12-year-old Patrick McDonagh
Patrick: A Young Traveller Lost is a new ground-breaking RTÉ documentary shining a light on the issue of alarmingly high suicide rates among the Irish Traveller community through the harrowing and deeply personal story of 12-year-old Patrick McDonagh.
The documentary only hears from Traveller voices, with the story told from their perspective and not through the lens of settled community.
Suicide rates within the Irish Traveller community have long been a cause for concern, yet the issue often remains unaddressed.
12-year-old Patrick McDonagh
12-year-old Patrick from Finglas in Dublin, died by suicide a year ago. Sensitively following his parents, Michelle and Pat, as they come to terms with their loss, the documentary explores the wider multifaceted challenges facing the community and highlights the devastating impact on those left behind.
In sharing their harrowing personal story, Patrick’s family’s hope is to inspire other people to speak up and ask for help when they need it.
President of Ireland, Michael D Higgins with Pat and Michelle McDonagh, at a screening of the RTÉ documentary Patrick: A Young Traveller Lost.
The President of Ireland, Michael D Higgins said:
"What an honour it was to attend an advance screening of Patrick: A Young Traveller Lost. Even though I am familiar with the issues with which the Travelling Community struggle, the personal testimonies of Patrick McDonagh's parents, and Bernie Power moved me in a way I find difficult to describe.
"It would be so valuable if all members of the public could see this film, which describes a life lost to bullying. An incredibly talented boy, interested in all aspects of life and full of curiosity, within one year had his life destroyed.
"RTÉ and Alleycat Films have in my mind placed all of us in their debt in what is a splendid, valuable exercise in public service broadcasting. There are so many reasons I could think of why this film should be seen in every household, and it would be just incredibly valuable if it were seen in every school."
Research shows that more than 1 in 10 Irish Travellers die by suicide. The suicide rate for Irish Traveller women is six times higher than settled women. Meanwhile the suicide rate for Irish Traveller men is seven times higher than settled men. (Source: All Ireland Traveller Health Study, 2015)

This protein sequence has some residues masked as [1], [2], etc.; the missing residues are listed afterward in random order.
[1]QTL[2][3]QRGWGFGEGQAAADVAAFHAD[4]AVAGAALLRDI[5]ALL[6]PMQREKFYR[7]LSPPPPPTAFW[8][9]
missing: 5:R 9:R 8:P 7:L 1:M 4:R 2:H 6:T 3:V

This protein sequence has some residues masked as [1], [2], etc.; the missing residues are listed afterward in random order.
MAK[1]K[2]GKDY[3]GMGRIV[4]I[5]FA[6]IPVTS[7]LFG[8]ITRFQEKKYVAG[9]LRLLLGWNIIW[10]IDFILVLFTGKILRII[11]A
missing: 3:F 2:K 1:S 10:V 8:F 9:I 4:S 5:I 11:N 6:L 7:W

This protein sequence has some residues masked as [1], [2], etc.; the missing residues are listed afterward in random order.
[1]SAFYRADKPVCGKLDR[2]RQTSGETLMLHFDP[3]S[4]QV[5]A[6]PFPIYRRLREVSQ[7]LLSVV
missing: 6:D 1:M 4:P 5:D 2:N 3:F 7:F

Patrick's mother, Michelle McDonagh
In the documentary Patrick’s mother Michelle Ward shared some of her treasured memories of Patrick:
“I remember when he was born. He was the most beautiful little boy that was ever brought into this world. He was always clever. He loved English. He loved Irish. He knew everything about science. He loved fixing bikes. He’d take a bike apart and put it together in seconds. I just can't believe he left the world the way he did. I just thought he was so happy. He showed no signs...”
Patrick’s father Pat McDonagh reflects on the bullying his son experienced which the family were unaware of until after Patrick’s death.
“My little boy didn't tell us nothing. I mean, secrets he took it to the grave. God rest him. We never expected Patrick to do what he done. I'm no good with phones - that's the reason why we didn't pass any notice of the phones. But when he passed away, we started taking notice of the phones, started realising it was the phone. It was a poxy phone. He was hiding stuff where he was being bullied. He never told us deep down inside, the mental torture. God knows what he was going through.”
Patrick's father, Pat McDonagh
Michelle explained: “He deleted everything off his phone before he passed away. Deleted his Snapchat. His Tiktok. I couldn't figure out why he deleted all of them, you know? We didn't know what he was going through until the end, until people came and told us, little friends of Patrick's came up and told us bits and pieces like we didn’t know.”
Michelle McDonagh in her son's bedroom
Sitting in Patrick’s bedroom his mother Michelle describes her heartbreak:
“I feel very heartbroken when I'm looking at all this stuff. I didn't just want him for 12 years; I wanted him forever. I was meant to go first. Not him. Suicide is the most hurtful thing to me as a mother. To lose a child. I feel like I have no answers. You know, why would he feel so hurt? That he thought he wouldn’t be happy in life you know? Why? I don't get it.”
Leading Traveller voices from around the country including Senator Eileen Flynn and Director of the Traveller Counselling Service Thomas McCann, contribute to the documentary and delve into the complexities facing this marginalised and often discriminated against community.